Is Future Lifestyle Fashions Limited’s (NSE:FLFL) 11% Return On Capital Employed Good News?

Today we’ll look at Future Lifestyle Fashions Limited (NSE:FLFL) and reflect on its potential as an investment. Specifically, we’re going to calculate its Return On Capital Employed (ROCE), in the hopes of getting some insight into the business.

First up, we’ll look at what ROCE is and how we calculate it. Then we’ll compare its ROCE to similar companies. Last but not least, we’ll look at what impact its current liabilities have on its ROCE.

What is Return On Capital Employed (ROCE)?

ROCE is a metric for evaluating how much pre-tax income (in percentage terms) a company earns on the capital invested in its business. In general, businesses with a higher ROCE are usually better quality. Overall, it is a valuable metric that has its flaws. Author Edwin Whiting says to be careful when comparing the ROCE of different businesses, since ‘No two businesses are exactly alike.

How Do You Calculate Return On Capital Employed?

The formula for calculating the return on capital employed is:

Return on Capital Employed = Earnings Before Interest and Tax (EBIT) ÷ (Total Assets – Current Liabilities)

Or for Future Lifestyle Fashions:

0.11 = ₹3.9b ÷ (₹68b – ₹34b) (Based on the trailing twelve months to September 2019.)

So, Future Lifestyle Fashions has an ROCE of 11%.

See our latest analysis for Future Lifestyle Fashions

Does Future Lifestyle Fashions Have A Good ROCE?

When making comparisons between similar businesses, investors may find ROCE useful. It appears that Future Lifestyle Fashions’s ROCE is fairly close to the Specialty Retail industry average of 11%. Aside from the industry comparison, Future Lifestyle Fashions’s ROCE is mediocre in absolute terms, considering the risk of investing in stocks versus the safety of a bank account. It is possible that there are more rewarding investments out there.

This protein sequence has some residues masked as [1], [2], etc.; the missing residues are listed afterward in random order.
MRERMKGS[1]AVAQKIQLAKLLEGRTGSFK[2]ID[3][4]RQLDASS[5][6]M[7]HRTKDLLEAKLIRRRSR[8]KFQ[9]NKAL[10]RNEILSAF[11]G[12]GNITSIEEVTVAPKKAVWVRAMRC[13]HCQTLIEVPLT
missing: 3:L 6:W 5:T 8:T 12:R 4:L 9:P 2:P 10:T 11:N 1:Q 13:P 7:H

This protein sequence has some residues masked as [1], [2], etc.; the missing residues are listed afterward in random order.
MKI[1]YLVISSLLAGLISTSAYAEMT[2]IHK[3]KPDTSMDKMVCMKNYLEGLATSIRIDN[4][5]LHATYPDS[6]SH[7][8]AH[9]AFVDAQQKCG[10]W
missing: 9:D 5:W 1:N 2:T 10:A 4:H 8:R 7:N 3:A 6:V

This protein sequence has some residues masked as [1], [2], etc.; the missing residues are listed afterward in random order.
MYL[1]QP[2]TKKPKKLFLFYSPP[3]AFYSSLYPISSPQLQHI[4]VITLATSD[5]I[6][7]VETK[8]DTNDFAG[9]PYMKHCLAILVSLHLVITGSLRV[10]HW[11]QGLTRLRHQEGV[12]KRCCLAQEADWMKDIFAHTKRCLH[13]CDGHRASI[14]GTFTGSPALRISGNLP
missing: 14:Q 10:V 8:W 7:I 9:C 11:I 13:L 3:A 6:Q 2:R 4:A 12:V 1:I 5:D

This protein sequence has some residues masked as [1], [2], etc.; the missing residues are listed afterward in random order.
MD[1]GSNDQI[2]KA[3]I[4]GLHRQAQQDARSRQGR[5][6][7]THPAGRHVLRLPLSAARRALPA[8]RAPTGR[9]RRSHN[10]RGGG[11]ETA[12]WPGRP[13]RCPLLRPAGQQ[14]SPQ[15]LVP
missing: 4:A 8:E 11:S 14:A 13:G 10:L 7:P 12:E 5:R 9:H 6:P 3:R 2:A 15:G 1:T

We can see that, Future Lifestyle Fashions currently has an ROCE of 11% compared to its ROCE 3 years ago, which was 8.2%. This makes us think the business might be improving. You can see in the image below how Future Lifestyle Fashions’s ROCE compares to its industry.

NSEI:FLFL Past Revenue and Net Income, December 10th 2019
NSEI:FLFL Past Revenue and Net Income, December 10th 2019

It is important to remember that ROCE shows past performance, and is not necessarily predictive. ROCE can be misleading for companies in cyclical industries, with returns looking impressive during the boom times, but very weak during the busts. ROCE is, after all, simply a snap shot of a single year. Future performance is what matters, and you can see analyst predictions in our free report on analyst forecasts for the company.

Do Future Lifestyle Fashions’s Current Liabilities Skew Its ROCE?

Current liabilities include invoices, such as supplier payments, short-term debt, or a tax bill, that need to be paid within 12 months. Due to the way ROCE is calculated, a high level of current liabilities makes a company look as though it has less capital employed, and thus can (sometimes unfairly) boost the ROCE. To counteract this, we check if a company has high current liabilities, relative to its total assets.

Future Lifestyle Fashions has total liabilities of ₹34b and total assets of ₹68b. Therefore its current liabilities are equivalent to approximately 50% of its total assets. Future Lifestyle Fashions’s middling level of current liabilities have the effect of boosting its ROCE a bit.

Our Take On Future Lifestyle Fashions’s ROCE

With this level of liabilities and a mediocre ROCE, there are potentially better investments out there. You might be able to find a better investment than Future Lifestyle Fashions. If you want a selection of possible winners, check out this free list of interesting companies that trade on a P/E below 20 (but have proven they can grow earnings).

I will like Future Lifestyle Fashions better if I see some big insider buys. While we wait, check out this free list of growing companies with considerable, recent, insider buying.